**Run-Length Encoding**

The final step after a Burrows–Wheeler transform and a move-to-front transform
is often a run-length encoding^{257} for zero runs. As the aim of Burrows–Wheeler
and move-to-front is to create such zero runs, this is a reasonable choice. In the
implementation presented here, the run-length encoding is optional and can be
switched on/off by the user.

In bzip2 as well as our implementation presented here, the run-length encoding works as follows. The alphabet contains two additional symbols, which are typ-ically termed as RUNA and RUNB, and which do not appear in the input data.

Every occurrence of one or more zeros in the input data is replaced by sequences of
RUNA and RUNB, which encode the number of consecutive zeros. Such a sequence
ends when another symbol apart from RUNA and RUNB is found. The encoding
works similar to base-2 bijective numeration. Let x_{i} ∈ {RUNA, RUNB},i=1 . . .n
be a sequence ofnRUNA and RUNB symbols. A RUNA symbol at indexiin this
sequence has a value of 2^{i}^{−}^{1}, a RUNB symbol at this index has a value of 2^{i}. All
those symbol values in the sequence are added up and give the number of
consec-utive zeros that were originally found in the input data. For example, an isolated
RUNA symbol encodes a single zero, whereas the sequence RUNA, RUNB, RUNA,
RUNA, RUNB encodes 1+4+4+8+32=49 consecutive zeros.

Paired with an ideal entropy encoding algorithm (which truly maximizes the en-tropy), run-length encoding would be of no use. However, in the general case there exists no perfect entropy encoder if single symbols are to be encoded. The com-pression efficiency of the Huffman coding described below suffers if the frequency of a symbol(typically of “zero” if move-to-front was used)becomes very high. This is mitigated by applying run-length encoding before.

**Huffman Coding**

The most important step for size reduction is the Huffman coding.^{258}Both bzip2
and our implementation presented herein strongly profit from an advanced
multi-table Huffman coding. Before this will be covered below, Huffman coding with a
single table will be explained.

Huffman coding is a widely used entropy encoding method (e. g., in the JPEG
image format and MP3 audio format). It aims at reducing the size of a stream
of symbols by maximizing the entropy. This is achieved by creating a
length prefix code where each symbol from the input corresponds to a
variable-length sequence of bits. According to Shannon’s source coding theorem,^{259} such
a code is optimal if the length of each bit sequence is approximately proportional
to −log_{2}(p),^{260} where p is the probability of finding the corresponding symbol
within the input sequence. In simple words, the symbols which appear most often
will have the shortest corresponding bit sequences. This is not always strictly
ful-filled, but it can be shown that Huffman coding produces an optimal code among
all methods that encode each symbol separately.^{261}

An efficient algorithm to construct a Huffman coding table makes use of a binary tree structure. First, a list of 2–tuples is created where each tuple contains one sym-bol from the alphabet and the frequency of that symsym-bol,i. e., the total count of this symbol in the input data. This list is sorted in ascending order by frequency, such that it starts with the least frequent symbols. The first two tuples are taken and removed from the list. A new tree node is created, with these two tuples as children.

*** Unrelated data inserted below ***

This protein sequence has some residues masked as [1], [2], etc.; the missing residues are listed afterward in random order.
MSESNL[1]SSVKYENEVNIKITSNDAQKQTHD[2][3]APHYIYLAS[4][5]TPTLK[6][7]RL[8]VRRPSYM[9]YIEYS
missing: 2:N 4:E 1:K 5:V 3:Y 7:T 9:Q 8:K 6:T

The new tree node is also represented as tuple, with its frequency being the sum of the two children’s frequency. This newly created node is now inserted into the list of tuples on the correct position, such that the list remains sorted with respect to the tuple frequencies. Then, the process is repeated by taking and removing the first two tuples from the list, and so on. The algorithm stops if there is only one tuple left in the list. This is the root of a binary tree. All symbols from the alphabet represent leaves in this tree. To find the Huffman code of a given symbol, the tree is traversed starting from the root until the leaf is reached which corresponds to this symbol. During this traversal, a “0” bit is produced each time the left child of a node is entered, and a “1” bit each time the right child of a node is accessed.

The resulting sequence of bits is the Huffman code word for the symbol in the leaf.

Following from this, the length of the code word for some symbol is equivalent to the depth of this symbol within the binary tree.

2.2. Lossless Compression of Volumetric Data

Decoding of Huffman-encoded data is simple if the binary tree is known (or can be reconstructed). Then, bits are taken from the input bit stream, and depending on the bit value, the left or right child of a tree node is entered, starting at the root node. As soon as a leaf is encountered, the end of the code word is reached(due to the prefix property of the code). The leaf’s symbol value is written to the output, and the position in the tree is reset to the root node. However, it is inefficient to store the whole Huffman tree in the compressed file. To reconstruct the tree at decode time, the exact symbol frequencies would be required, and their storage would also reduce efficiency. A more efficient solution to store the Huffman table is the so-called canonical Huffman code, which is used in both bzip2 and our implementation.